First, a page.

Introduction

In 1970, the Interim Report of the LeDain Commission used the term "innovative services" to define the social and medical agencies which emerged in response to drug-related problems of young people [ 1] . These "innovative services" provided medical and psychological assistance to drug users because established agencies were unable or unwilling to provide such service. They also fulfilled a desire of young people to be treated without being judged or without fear of being reported to their parents, law enforcement agencies, or other authorities [ 2] .

The "innovative services" covered a broad spectrum of activities associated with the drug use phenomenon. Crisis centres and street clinics had direct contact with drug users and their problems and provided free medical assistance; drop-in community centres and communes, provided alternate life styles [ 2] .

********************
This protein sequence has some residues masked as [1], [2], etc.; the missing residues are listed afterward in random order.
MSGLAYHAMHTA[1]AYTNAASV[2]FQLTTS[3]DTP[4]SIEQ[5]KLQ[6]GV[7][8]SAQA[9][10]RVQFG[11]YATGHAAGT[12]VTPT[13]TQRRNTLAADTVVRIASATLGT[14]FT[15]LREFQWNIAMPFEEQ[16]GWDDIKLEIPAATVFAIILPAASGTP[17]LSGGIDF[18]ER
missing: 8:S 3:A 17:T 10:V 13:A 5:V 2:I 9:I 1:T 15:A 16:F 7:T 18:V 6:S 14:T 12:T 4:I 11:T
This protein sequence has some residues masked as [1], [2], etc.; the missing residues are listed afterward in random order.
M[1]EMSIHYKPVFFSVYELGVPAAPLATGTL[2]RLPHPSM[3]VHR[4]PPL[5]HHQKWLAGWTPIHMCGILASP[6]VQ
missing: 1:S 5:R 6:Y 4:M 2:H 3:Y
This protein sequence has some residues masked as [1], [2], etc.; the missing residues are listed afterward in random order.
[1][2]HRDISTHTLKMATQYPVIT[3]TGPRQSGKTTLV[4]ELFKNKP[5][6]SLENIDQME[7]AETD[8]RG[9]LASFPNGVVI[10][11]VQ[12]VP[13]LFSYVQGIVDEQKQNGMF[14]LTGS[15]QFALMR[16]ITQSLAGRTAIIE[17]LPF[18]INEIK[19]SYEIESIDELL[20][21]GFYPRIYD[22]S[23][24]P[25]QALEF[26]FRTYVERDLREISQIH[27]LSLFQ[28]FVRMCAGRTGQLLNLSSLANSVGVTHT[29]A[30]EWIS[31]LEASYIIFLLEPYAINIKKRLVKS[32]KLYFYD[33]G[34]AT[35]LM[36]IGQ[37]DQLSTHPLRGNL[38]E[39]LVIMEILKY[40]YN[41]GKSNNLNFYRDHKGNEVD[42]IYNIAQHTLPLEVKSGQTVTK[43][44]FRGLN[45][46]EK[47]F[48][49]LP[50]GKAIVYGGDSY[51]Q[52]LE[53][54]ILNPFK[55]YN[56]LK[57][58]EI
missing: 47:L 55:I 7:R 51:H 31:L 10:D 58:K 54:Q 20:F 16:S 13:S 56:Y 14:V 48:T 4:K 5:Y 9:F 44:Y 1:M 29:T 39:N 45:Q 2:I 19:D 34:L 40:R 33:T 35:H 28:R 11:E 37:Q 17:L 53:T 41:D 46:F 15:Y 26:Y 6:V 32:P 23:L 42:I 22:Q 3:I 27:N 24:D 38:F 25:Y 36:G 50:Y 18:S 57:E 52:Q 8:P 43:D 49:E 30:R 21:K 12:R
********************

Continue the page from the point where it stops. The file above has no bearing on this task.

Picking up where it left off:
This paper deals with one such "innovative service", The Drug Information Center (D.I.C.), which began operation on 14 April 1970 in Calgary, Alberta. It was formed as a result of a group of citizens' belief in the need for "innovative street level drug crisis intervention". Crisis intervention, information and education, and research were established as areas of major emphasis [ 3] .

From inception, the Drug Information Centre has been contacted for assistance in personal and family drug problems, and for drug information. Over the years, people also began contacting the D.I.C. for assistance with a wide variety of other problems. The Board of Directors of the agency has recently voted to expand the D.I.C. to include general crisis services, advertised separately from the Drug Information Centre, but operated from the same facility.